Muslim, Catholic, Protestant, Buddhist, Hindu, Confucian, and Taoists leaders join high-ranking government officials to reiterate that Indonesia "will not give in to the threat of terrorism." For Defence minister, "Every religion teaches the fundamental principle of love,” whilst “Every act of terror goes against the true values of every faith and for this reason we reject them." The death toll rises to eight. The authorities have 12 suspects under arrest.
Jakarta (AsiaNews) – Four days after central Jakarta was attacked, 10,000 people rallied in Lapangan Banteng (Banteng Field), a historic site in the Indonesian capital, to show that the country is peace loving and tolerant and that it "will not give in to threat of terrorism."
Organised by Nahdlatul Ulama (NU), the country’s largest Islamic movement, the interfaith event had already been scheduled some ten days ago. Catholics, Protestants, Confucians, Hindus, Buddhists and Taoists had confirmed their participation, together with top raking government officials and representatives of civil society groups.
Defence Minister Ryamizard Ryacudu, Religious Affairs Minister Lukman Hakim Saifudin, NU leaders and representatives of many other interfaith organisations were in the front row.
The Indonesian Bishops' Conference sent Mgr Yohanes Harun Yuwono, bishop of Tanjung Karang and president of the Commission for Interreligious Dialogue.
"Every religion teaches the fundamental principle of love,” said former General Ryamizard Ryacudu. Religions “invite their followers to love one another. Whether Indonesia develops or collapses, this depends on us, not on others. Every act of terror goes against the true values of every faith and for this reason we reject them."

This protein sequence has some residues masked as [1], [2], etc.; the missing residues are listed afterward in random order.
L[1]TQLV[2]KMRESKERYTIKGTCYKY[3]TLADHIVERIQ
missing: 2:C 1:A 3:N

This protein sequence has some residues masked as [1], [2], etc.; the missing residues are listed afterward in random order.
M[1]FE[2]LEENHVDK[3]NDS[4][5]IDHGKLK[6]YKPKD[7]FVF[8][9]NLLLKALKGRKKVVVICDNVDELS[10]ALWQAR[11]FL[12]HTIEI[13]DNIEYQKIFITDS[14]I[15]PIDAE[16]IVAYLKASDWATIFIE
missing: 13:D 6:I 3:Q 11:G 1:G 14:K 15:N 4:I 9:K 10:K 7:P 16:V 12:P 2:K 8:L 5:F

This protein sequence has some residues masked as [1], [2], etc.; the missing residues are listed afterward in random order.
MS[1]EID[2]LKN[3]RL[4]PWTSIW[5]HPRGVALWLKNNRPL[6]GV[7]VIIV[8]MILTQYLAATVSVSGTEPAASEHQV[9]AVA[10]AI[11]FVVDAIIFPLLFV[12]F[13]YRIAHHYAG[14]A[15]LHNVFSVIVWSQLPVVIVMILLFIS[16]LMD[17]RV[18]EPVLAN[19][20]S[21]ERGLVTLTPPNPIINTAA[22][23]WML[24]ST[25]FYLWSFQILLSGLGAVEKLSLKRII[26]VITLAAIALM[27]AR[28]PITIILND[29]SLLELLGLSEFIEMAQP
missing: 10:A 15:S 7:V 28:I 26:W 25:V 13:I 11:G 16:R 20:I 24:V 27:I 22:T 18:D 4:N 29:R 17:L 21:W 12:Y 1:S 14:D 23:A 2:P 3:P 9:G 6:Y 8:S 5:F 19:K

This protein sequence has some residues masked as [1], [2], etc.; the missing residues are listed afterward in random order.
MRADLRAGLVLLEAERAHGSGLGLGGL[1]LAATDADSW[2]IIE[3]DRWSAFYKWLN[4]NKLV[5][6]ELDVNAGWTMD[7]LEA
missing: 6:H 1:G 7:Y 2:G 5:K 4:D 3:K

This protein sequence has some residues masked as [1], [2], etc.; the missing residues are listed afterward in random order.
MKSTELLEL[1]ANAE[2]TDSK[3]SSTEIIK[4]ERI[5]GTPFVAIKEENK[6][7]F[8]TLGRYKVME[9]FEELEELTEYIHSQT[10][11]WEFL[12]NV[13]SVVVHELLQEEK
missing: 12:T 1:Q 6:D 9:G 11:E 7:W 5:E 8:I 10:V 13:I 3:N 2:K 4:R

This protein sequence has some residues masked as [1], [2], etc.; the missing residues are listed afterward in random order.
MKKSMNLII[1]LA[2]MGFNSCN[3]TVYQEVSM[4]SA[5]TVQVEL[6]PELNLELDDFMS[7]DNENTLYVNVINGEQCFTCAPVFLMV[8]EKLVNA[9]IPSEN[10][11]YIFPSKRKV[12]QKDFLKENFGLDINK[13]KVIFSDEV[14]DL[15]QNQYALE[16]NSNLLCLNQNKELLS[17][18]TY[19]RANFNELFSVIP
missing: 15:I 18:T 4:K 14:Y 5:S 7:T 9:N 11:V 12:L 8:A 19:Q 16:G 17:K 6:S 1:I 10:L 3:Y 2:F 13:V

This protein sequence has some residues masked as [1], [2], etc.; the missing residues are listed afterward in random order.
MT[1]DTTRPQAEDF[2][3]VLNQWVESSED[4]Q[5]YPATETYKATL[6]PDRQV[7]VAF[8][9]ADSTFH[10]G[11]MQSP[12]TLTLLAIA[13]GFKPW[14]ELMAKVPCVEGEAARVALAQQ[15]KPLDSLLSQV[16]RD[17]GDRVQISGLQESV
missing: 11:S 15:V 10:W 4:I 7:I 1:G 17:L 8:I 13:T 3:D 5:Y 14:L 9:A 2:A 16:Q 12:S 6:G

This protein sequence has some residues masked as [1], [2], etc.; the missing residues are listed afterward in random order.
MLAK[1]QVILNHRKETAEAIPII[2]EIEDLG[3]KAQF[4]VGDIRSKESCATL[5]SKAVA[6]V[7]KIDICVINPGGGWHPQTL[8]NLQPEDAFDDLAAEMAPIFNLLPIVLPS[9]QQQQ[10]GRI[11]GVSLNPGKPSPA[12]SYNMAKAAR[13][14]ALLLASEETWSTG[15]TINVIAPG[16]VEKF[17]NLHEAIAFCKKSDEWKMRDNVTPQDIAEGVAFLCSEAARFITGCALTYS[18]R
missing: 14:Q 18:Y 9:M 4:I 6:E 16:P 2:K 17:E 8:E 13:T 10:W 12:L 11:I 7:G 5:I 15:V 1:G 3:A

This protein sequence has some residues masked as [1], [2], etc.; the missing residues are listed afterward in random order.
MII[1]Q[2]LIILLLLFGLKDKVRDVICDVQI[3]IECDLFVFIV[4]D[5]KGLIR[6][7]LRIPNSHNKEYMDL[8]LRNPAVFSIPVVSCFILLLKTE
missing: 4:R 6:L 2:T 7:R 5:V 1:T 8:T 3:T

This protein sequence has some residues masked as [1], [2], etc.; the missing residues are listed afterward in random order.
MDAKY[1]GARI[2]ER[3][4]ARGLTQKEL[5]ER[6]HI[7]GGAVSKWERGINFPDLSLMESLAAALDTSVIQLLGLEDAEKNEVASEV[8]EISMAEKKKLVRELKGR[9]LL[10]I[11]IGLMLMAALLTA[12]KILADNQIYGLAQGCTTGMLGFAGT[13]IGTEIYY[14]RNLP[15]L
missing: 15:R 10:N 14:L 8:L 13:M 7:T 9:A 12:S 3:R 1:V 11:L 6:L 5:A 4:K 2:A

The Defence minister urged the thousands of people present to reinforce their patriotic spirit, because "terror and radicalism are our common enemy."
Speaking to AsiaNews, Mgr Yohanes Harun Yuwono expressed his joy for the gathering in Jakarta, hopeful that similar events can occur in other cities. "I appreciate the initiative,” he said. “I really hope that those who want to strengthen Indonesia’s pluralistic spirit will be able to say so to those not present in the square."
For their part, Indonesian authorities continue to hunt down terrorists linked to the Islamic State responsible for the attacks on 14 January. So far, police have 12 suspects in custody.
Meanwhile, the death toll has reached eight (four civilians and four terrorists) after one of the wounded died in hospital. One of the dead, initially treated as the fifth, unidentified, terrorist, has now been identified as a civilian victim.
During the demonstration in the square, Indonesia’s Defence minister said that it is every Indonesian’s duty to cherish the principle of Pancasila.* Restoring the nation is part of an “unconventional war”, the minister added, a war between religious ideologies that threaten to divide it.
* Pancasila is the official philosophical foundation of the Indonesian constitution, from "pañca" meaning five, and "sīla" meaning principles